The Swordspoint books do get categorised as Fantasy but as you said, they don’t feature magic. Was this an issue when you were pitching the book to publishers?
Yes, it was a big issue. People pointed out that it crossed several genres, that there was a way in which it was like a Western – Richard is like the honourable gunslinger. It was queer and there was no magic, but it was cloaks and swords. I got a lot of rejections from people, a lot, saying this is a wonderful book—I don’t know how I would publish it.
Do you feel like now that the books have found their place in the wider Fantasy culture, that Fantasy is a bit more accepting of books that do strange and different things?
Absolutely. When it was published almost all Fantasy was Tolkienian and/or rural, and it was my generation of people living in cities that had become the new frontier, wanting to write about our own experiences and our own adventures but in a fantasy context. So you had people like Emma Bull writing War For The Oaks (1987). Suddenly urban became a thing, and I don’t mean urban fantasy the way it’s come to mean, but literally fantasy set in cities wasn’t happening. Fantasy not inspired by the middle ages but by the Renaissance and the Regency period, that wasn’t happening. But I didn’t invent it, I think I was just the first to publish a book that got a lot of notice about it. Patricia Wrede and Caroline Stevermer’s The Enchanted Chocolate Pot (1988) was really the first Regency Fantasy, and now they’re a genre. But it was our passions and our tastes, and following those way back when, that was simply happenstance. I don’t think people are imitating us, I think it’s just what people want to write.
What is it about that kind of Regency, Georgette Heyer thing, that speaks to so many Fantasy fans?
Boy you should get an interview with Alexei Panshin, who wrote a wonderful series, and I’m just quoting what I have read, and what I’ve been told, which is basically that the Georgette Heyers were really big in the 1960’s still. She’d been publishing since I think the 40’s, she published into the 70’s until she died. But all the ladies were reading the Georgette Heyers, and all the guys in science fiction and Fantasy, it was really science fiction then, their girlfriends and their wives were reading these books and just cackling. And the men said what are you reading? And they were like, oh you wouldn’t understand, but here you can read this one, and the men loved it.
What I think is that the Georgette Heyers have the same pleasure that Fantasy gives us, which is a completely created world with its own rules. They’re almost like the rules of magic, how you get by in society. And she made that up. She did a lot of research on the Regency period, but she was also referencing the Edwardian period she grew up in. And so it’s a kind of happy mixture of the two. Really, what one loves about those books is that it’s a very tight, taught world, and I think it gives the same pleasure Fantasy does—which is just that we’re going somewhere else and it is very specific unto itself. I think that’s why I was able to get away with Swordspoint, because I did not think that it was Fantasy, but I knew it wasn’t anything specific. But people will tell me, oh yes, yes it’s Fantasy. And I’ll say really, well why do you think that? They’ll say it gives me the same feeling, the same pleasure that reading Fantasy does. And that’s fine by me.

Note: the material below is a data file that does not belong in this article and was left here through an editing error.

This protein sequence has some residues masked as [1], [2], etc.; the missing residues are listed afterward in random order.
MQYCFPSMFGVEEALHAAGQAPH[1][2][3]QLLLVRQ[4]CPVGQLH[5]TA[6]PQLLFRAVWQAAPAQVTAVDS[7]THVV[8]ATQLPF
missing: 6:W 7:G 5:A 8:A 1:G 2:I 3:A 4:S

The sequels to Swordspoint jump ahead across generations and show different characters interacting with different parts of the world, and as a result they’re quite different books. Is that how you like to approach writing sequels?
Absolutely. I really didn’t want to repeat myself, and I didn’t want to do an endless string of sequels. At the time, that was not cool, to be very honest. Now it’s cool, and I would do it again in a heartbeat. And we must all stop and shed a tear for the Richard and Alec novels that will never be written! So that was part of my bargain with myself, not to repeat myself.
I loved the characters, and as the years passed and I watched my life, my friends, and—most importantly—my city, New York City (which I was no longer living in so it made it even more vivid to me that it changed over the years), I thought: well damn, that’s going on in my imaginary city too and I want to play with that. See how things have changed. I want to see these people at different parts of their lives, just as I am at different points in my life.
Jo Walton did me an enormous favour when she reviewed The Fall Of The Kings, and said ‘Ellen Kushner is not writing a Fantasy series, she’s writing a family saga’. And I thought oh thank god you’re right, I hadn’t thought of that. I felt guilty, I really did, this was honestly a big trouble to me, that my Fantasy epic was breaking all the rules and I was doing it wrong, and oh it wasn’t really a Fantasy epic, but what was it? So for her to say, oh it’s a family saga, she didn’t know I needed to hear that, but I really did. The minute she said that I thought, oh she’s right, and started thinking about the ways that I could really honour that, which is partly where Tremontaine comes in. When I mentioned the other books I’ve written and the short stories, I left out of the sequence the very very newest, which is a collaborative serial series only online and in audio from Serial Box, which is a prequel to Swordspoint set 15 years before to make darned sure that the characters from Swordspoint aren’t in it except as babies, which they are, and we can see the origin of some of the older characters in Swordspoint.
The Tremontaine project is really interesting, you’ve done it collaboratively with a bunch of different authors and it goes up online as a series. What attracted you to writing in this very different way from the novel?